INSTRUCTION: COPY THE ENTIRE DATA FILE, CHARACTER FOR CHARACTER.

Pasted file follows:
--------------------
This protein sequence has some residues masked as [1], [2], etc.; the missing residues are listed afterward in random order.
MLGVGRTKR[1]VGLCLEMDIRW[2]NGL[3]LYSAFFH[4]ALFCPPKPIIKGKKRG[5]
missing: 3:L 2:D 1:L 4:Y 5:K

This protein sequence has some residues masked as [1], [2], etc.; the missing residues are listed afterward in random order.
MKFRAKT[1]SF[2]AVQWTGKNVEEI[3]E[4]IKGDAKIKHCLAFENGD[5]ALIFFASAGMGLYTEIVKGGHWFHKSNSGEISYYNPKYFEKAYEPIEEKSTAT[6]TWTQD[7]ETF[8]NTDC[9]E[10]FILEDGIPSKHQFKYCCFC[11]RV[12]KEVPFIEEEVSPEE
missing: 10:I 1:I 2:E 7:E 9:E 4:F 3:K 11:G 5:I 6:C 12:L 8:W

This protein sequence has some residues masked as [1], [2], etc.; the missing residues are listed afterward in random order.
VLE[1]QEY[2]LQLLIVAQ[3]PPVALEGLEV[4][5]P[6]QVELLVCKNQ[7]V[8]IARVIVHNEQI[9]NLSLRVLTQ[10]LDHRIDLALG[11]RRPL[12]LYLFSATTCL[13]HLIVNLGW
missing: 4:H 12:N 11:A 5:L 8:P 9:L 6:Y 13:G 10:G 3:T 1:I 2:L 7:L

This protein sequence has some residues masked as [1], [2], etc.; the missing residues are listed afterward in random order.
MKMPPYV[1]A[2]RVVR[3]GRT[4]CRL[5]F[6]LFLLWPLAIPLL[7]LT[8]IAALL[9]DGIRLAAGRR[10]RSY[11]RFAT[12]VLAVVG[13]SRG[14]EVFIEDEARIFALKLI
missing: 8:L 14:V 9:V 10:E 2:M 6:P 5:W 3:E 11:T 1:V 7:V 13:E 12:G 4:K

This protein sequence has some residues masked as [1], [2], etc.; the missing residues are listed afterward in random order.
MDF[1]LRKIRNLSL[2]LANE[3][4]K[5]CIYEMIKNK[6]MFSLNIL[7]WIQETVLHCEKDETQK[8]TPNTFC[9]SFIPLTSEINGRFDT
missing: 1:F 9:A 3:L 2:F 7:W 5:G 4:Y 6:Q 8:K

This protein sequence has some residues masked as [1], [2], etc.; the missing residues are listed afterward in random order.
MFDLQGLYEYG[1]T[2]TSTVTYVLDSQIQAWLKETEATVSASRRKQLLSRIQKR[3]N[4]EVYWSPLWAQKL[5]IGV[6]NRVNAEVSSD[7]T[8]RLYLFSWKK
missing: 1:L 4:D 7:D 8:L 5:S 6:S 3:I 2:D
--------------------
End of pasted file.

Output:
This protein sequence has some residues masked as [1], [2], etc.; the missing residues are listed afterward in random order.
MLGVGRTKR[1]VGLCLEMDIRW[2]NGL[3]LYSAFFH[4]ALFCPPKPIIKGKKRG[5]
missing: 3:L 2:D 1:L 4:Y 5:K

This protein sequence has some residues masked as [1], [2], etc.; the missing residues are listed afterward in random order.
MKFRAKT[1]SF[2]AVQWTGKNVEEI[3]E[4]IKGDAKIKHCLAFENGD[5]ALIFFASAGMGLYTEIVKGGHWFHKSNSGEISYYNPKYFEKAYEPIEEKSTAT[6]TWTQD[7]ETF[8]NTDC[9]E[10]FILEDGIPSKHQFKYCCFC[11]RV[12]KEVPFIEEEVSPEE
missing: 10:I 1:I 2:E 7:E 9:E 4:F 3:K 11:G 5:I 6:C 12:L 8:W

This protein sequence has some residues masked as [1], [2], etc.; the missing residues are listed afterward in random order.
VLE[1]QEY[2]LQLLIVAQ[3]PPVALEGLEV[4][5]P[6]QVELLVCKNQ[7]V[8]IARVIVHNEQI[9]NLSLRVLTQ[10]LDHRIDLALG[11]RRPL[12]LYLFSATTCL[13]HLIVNLGW
missing: 4:H 12:N 11:A 5:L 8:P 9:L 6:Y 13:G 10:G 3:T 1:I 2:L 7:L

This protein sequence has some residues masked as [1], [2], etc.; the missing residues are listed afterward in random order.
MKMPPYV[1]A[2]RVVR[3]GRT[4]CRL[5]F[6]LFLLWPLAIPLL[7]LT[8]IAALL[9]DGIRLAAGRR[10]RSY[11]RFAT[12]VLAVVG[13]SRG[14]EVFIEDEARIFALKLI
missing: 8:L 14:V 9:V 10:E 2:M 6:P 5:W 3:E 11:T 1:V 7:V 13:E 12:G 4:K

This protein sequence has some residues masked as [1], [2], etc.; the missing residues are listed afterward in random order.
MDF[1]LRKIRNLSL[2]LANE[3][4]K[5]CIYEMIKNK[6]MFSLNIL[7]WIQETVLHCEKDETQK[8]TPNTFC[9]SFIPLTSEINGRFDT
missing: 1:F 9:A 3:L 2:F 7:W 5:G 4:Y 6:Q 8:K

This protein sequence has some residues masked as [1], [2], etc.; the missing residues are listed afterward in random order.
MFDLQGLYEYG[1]T[2]TSTVTYVLDSQIQAWLKETEATVSASRRKQLLSRIQKR[3]N[4]EVYWSPLWAQKL[5]IGV[6]NRVNAEVSSD[7]T[8]RLYLFSWKK
missing: 1:L 4:D 7:D 8:L 5:S 6:S 3:I 2:D